“What to say about Casanova that hasn’t already been said!” exclaims one very excited Vickie. “In a lazy moment, I call him Cas, but more often buddy or my little friend.
“In chatting with Sandy at the Halfway House, she told me that Casanova had diabetes and needed insulin therapy twice a day, monitoring of his glucose level and watching for any subsequent reactions. He was so needy — frantically bumping his head against my hand as if to say, ‘help me’, then rushing to ravenously eat, drink and use the litter pan.
“Having had experience administering insulin to a diabetic kitty, I volunteered to foster him. From somewhere deep inside, the offer just came out! Then I asked extensively about his behaviors, especially litter box issues and spraying, and was assured they weren’t problems at all, and so I became a ‘permanent’ foster mom.
“Well, the first thing he did when I brought him home was head straight for the bathroom and pee on one of my favorite rugs. I had to chuckle at the irony. I knew it wasn’t his fault. He simply had to go and was expecting to find a litter box. I picked him up, placed him in his box in its new location, thoroughly washed the rug, kept the bathroom door closed for a few weeks, and no more confusion.
“In addition to all the positives a feline companion brings, I think my husband and I have grown closer in Casanova’s presence. There’s always something to observe, plan, and share. Who can remain in a bad mood with Casanova around?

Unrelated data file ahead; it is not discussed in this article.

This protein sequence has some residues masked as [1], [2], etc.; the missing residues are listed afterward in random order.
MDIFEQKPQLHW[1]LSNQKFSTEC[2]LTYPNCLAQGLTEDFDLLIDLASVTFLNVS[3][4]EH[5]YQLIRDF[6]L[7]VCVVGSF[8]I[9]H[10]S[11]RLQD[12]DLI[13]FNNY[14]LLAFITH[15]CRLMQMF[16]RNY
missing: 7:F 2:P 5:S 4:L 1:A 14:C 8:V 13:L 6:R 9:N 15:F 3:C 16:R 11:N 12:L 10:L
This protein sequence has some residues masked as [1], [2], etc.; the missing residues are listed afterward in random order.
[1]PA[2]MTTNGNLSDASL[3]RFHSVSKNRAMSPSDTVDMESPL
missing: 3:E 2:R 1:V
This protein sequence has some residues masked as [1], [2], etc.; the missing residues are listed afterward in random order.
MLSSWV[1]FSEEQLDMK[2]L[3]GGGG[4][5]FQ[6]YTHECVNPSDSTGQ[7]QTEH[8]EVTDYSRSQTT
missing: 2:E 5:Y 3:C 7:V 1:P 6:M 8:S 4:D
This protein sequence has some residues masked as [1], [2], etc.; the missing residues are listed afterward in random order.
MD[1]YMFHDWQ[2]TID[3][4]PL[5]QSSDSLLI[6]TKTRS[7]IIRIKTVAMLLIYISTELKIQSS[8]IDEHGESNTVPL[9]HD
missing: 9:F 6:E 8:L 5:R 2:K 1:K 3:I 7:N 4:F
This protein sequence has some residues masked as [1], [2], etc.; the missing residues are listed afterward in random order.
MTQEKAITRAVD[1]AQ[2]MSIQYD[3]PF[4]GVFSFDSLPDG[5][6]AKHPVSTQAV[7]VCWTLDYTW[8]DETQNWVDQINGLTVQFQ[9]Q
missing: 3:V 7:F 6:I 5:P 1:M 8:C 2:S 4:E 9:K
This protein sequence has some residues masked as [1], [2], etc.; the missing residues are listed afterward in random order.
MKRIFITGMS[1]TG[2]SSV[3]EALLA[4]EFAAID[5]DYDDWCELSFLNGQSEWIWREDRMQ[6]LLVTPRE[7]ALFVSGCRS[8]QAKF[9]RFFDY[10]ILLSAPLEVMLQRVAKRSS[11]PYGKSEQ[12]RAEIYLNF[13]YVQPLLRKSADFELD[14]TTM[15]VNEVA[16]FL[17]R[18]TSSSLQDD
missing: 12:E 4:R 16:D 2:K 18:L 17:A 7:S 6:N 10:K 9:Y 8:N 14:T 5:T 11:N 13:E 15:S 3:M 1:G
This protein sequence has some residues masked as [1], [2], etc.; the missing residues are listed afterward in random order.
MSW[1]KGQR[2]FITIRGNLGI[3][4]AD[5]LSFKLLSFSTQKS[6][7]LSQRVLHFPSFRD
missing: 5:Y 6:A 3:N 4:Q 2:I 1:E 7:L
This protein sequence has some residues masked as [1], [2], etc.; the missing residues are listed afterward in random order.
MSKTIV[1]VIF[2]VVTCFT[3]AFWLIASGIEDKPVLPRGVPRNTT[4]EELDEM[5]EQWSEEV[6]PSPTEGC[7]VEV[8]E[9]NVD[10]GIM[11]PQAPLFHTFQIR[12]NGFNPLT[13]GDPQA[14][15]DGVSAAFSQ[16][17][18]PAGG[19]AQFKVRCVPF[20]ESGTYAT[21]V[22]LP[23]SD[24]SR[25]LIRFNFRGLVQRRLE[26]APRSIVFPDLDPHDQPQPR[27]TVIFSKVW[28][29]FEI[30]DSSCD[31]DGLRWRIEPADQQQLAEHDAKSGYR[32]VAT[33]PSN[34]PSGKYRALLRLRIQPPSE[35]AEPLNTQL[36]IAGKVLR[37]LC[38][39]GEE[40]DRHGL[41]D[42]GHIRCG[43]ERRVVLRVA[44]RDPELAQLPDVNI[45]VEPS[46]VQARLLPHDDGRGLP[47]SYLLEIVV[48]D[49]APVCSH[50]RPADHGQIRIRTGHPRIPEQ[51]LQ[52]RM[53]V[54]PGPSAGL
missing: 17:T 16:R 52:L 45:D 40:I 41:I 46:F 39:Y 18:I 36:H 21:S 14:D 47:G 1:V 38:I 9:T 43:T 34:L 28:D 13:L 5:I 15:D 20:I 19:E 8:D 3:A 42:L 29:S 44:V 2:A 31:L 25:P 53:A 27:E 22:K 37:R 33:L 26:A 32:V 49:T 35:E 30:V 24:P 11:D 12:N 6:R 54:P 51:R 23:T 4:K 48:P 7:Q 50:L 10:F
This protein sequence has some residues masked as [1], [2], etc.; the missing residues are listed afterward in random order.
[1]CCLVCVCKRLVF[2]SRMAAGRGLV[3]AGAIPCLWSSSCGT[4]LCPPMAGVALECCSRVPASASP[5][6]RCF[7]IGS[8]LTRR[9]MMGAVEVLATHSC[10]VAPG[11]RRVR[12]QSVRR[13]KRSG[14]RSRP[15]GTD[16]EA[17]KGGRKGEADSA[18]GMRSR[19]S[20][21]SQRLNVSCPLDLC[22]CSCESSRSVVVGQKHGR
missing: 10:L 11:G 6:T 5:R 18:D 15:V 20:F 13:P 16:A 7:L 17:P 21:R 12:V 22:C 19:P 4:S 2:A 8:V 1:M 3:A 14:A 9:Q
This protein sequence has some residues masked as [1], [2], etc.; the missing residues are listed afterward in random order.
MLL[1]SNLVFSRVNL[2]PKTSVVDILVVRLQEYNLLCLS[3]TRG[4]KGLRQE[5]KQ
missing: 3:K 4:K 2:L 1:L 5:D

“He has more toys than all of our other kitties combined, and because he follows me everywhere, there are two or three toys in each room. He’s great at entertaining himself, but by far his favorite interactive ‘toy’ is his mom. He bats a shimmer ball at my foot to engage me in a lively soccer-like exchange, and he’s really quite adept at it. He loves hide and seek, especially in my home office, batting small toys behind, in or under various challenging spots, then when he can’t get them out, he whimpers, looks at me, whimpers, runs to me, runs back, then lies down and looks sad until I get them for him. He also tightrope walks on the rungs of the dining room chairs, reaching out his paw (with perfect balance) to snag any little mouse or feather I toss his way. He’s quite the entertainer!
“Every room has a comfy spot for him to nap, and once his energy wanes, he just stretches out in one of them and nods off. I think his favorite place is a basket my husband bought and placed in a bay window in the kitchen. It gives him a cat’s eye view of the backyard and everything we do. He’s ‘King of the House’, inside and out, and at night he keeps an eye on all of the nocturnal behavior in the yard.
“When he’s curled up sleeping, wherever that may be, I gently kiss his sweet little face and thank God for saving him and bringing him to us, and thank the special people at Furry Friends for their caring ways. The good news is that although he’ll always be diabetic, his diabetes is in remission and is currently being treated with a special diet and annual glucose checks. The bad news is that he’s predisposed to gingivitis, has already lost four teeth, and will likely need annual tooth cleanings. But we’ll handle that.
“We adopted him October 4th on the Feast of Francis Assisi. Happy tail!”